What kind of animals are human beings? And how do our visions of the human shape our theories of social action and institutions? In Moral, Believing Animals, Christian Smith advances a creative theory of human persons and culture that offers innovative, challenging answers to these and other fundamental questions in sociological, cultural, and religious theory. Smith suggests that human beings have a peculiar set of capacities and proclivities that distinguishes them significantly from other animals on this planet. Despite the vast differences in humanity between cultures and across history, no matter how differently people narrate their lives and histories, there remains an underlying structure of human personhood that helps to order human culture, history, and narration. Drawing on important recent insights in moral philosophy, epistemology, and narrative studies, Smith argues that humans are animals who have an inescapable moral and spiritual dimension. They cannot avoid a fundamental moral orientation in life and this, says Smith, has profound consequences for how sociology must study human beings. ~ Product Description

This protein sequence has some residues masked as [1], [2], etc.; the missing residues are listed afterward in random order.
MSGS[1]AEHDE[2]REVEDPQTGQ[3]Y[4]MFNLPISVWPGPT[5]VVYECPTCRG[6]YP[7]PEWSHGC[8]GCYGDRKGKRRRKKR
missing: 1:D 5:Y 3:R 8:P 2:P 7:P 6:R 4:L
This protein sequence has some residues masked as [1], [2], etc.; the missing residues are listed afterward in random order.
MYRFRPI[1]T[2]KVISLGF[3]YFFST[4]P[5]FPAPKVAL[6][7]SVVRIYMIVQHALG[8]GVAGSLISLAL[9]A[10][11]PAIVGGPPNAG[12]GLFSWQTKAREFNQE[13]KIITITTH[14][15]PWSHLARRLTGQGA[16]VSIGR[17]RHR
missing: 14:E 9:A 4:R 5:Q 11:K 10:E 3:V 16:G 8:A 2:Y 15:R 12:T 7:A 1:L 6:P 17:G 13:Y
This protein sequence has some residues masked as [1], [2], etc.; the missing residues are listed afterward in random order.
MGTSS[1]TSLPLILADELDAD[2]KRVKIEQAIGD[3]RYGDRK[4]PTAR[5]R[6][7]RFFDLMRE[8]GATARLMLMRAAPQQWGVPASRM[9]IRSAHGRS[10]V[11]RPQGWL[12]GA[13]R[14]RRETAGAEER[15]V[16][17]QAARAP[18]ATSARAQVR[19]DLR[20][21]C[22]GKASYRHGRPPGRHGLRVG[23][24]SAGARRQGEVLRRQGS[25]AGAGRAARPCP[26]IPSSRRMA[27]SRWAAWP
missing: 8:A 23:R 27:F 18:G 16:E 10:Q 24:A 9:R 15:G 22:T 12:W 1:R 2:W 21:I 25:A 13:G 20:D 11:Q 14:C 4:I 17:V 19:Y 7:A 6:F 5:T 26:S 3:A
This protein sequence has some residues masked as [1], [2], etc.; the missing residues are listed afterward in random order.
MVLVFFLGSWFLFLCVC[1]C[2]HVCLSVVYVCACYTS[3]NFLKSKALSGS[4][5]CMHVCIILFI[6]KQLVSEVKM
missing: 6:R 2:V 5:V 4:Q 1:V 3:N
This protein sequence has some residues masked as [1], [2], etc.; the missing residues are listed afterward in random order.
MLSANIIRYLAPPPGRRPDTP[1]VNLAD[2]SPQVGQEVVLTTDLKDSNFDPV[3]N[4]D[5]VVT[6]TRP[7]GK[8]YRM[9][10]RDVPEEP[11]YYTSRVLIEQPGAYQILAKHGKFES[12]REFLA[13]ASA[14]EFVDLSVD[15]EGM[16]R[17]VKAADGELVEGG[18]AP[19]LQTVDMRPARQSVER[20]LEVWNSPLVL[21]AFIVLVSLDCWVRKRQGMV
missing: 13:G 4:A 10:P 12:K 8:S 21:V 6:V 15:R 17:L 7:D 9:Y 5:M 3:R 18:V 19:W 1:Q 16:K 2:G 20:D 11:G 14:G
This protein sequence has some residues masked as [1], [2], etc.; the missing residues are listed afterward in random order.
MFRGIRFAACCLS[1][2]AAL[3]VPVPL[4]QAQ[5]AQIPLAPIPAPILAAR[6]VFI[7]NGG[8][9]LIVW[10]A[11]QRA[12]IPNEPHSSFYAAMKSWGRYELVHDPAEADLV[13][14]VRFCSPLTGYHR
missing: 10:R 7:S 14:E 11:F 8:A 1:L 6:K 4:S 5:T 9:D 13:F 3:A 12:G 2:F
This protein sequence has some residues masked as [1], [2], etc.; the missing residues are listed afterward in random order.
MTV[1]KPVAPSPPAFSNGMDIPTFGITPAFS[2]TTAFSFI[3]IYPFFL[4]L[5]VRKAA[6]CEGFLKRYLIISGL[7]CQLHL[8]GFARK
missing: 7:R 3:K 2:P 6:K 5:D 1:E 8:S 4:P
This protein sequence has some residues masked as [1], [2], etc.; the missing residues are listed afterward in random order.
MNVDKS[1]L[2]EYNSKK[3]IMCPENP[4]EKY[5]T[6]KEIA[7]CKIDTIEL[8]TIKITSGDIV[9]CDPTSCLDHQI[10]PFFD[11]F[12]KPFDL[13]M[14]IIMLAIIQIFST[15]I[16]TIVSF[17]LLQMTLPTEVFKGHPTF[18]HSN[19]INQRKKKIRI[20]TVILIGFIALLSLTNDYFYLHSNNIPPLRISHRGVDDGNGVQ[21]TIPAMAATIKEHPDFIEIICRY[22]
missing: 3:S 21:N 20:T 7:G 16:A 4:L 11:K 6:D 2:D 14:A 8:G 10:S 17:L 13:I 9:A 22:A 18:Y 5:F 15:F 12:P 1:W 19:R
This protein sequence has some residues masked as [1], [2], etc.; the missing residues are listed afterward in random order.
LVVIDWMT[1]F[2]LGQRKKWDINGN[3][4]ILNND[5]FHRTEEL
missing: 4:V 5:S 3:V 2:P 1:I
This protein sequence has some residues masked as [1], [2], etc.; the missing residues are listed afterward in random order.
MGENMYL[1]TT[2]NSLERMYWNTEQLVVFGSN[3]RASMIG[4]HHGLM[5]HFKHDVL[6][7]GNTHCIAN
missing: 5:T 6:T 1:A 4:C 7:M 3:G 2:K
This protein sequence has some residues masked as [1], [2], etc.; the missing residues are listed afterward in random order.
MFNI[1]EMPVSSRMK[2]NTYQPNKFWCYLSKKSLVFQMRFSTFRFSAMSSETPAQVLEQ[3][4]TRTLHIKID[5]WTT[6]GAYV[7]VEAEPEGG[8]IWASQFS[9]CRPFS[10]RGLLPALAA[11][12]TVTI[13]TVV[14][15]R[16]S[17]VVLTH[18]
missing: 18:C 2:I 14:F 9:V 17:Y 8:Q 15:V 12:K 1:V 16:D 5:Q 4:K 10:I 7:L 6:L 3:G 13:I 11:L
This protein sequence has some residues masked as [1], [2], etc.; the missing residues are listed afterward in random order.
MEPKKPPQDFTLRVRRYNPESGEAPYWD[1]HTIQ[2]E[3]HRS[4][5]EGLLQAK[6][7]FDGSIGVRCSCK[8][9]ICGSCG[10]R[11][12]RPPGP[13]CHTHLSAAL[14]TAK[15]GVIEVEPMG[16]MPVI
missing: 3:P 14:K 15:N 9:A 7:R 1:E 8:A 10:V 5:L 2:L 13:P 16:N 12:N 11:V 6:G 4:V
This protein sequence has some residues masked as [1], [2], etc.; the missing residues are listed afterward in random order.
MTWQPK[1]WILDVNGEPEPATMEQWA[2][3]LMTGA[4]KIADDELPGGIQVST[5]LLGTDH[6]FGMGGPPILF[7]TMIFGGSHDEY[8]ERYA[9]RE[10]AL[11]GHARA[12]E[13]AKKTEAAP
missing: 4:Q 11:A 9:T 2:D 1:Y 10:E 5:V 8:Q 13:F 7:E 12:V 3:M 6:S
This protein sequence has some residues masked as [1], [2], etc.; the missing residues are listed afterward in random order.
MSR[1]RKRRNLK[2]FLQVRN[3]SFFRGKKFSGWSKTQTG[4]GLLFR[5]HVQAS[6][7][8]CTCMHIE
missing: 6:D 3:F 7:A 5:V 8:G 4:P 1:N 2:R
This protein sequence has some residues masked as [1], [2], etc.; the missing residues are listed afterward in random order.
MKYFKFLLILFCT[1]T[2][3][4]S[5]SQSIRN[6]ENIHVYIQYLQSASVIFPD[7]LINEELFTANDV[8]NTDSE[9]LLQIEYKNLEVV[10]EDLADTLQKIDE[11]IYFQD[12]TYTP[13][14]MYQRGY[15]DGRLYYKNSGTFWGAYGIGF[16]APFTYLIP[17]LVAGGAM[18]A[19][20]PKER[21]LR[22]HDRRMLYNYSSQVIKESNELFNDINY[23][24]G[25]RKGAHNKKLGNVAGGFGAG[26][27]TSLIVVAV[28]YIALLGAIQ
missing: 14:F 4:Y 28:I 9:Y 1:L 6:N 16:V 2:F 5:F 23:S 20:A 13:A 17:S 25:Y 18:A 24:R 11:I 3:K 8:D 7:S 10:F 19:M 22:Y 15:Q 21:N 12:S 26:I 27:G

Malls, stadiums, and universities are actually liturgical structures that influence and shape our thoughts and affections. Humans — as Augustine noted — are “desiring agents,” full of longings and passions; in brief, we are what we love. James K. A. Smith focuses on the themes of liturgy and desire in Desiring the Kingdom, the first book in what will be a three-volume set on the theology of culture. He redirects our yearnings to focus on the greatest good: God. Ultimately, Smith seeks to re-vision education through the process and practice of worship. Students of philosophy, theology, worldview, and culture will welcome Desiring the Kingdom, as will those involved in ministry and other interested readers. ~ Product Description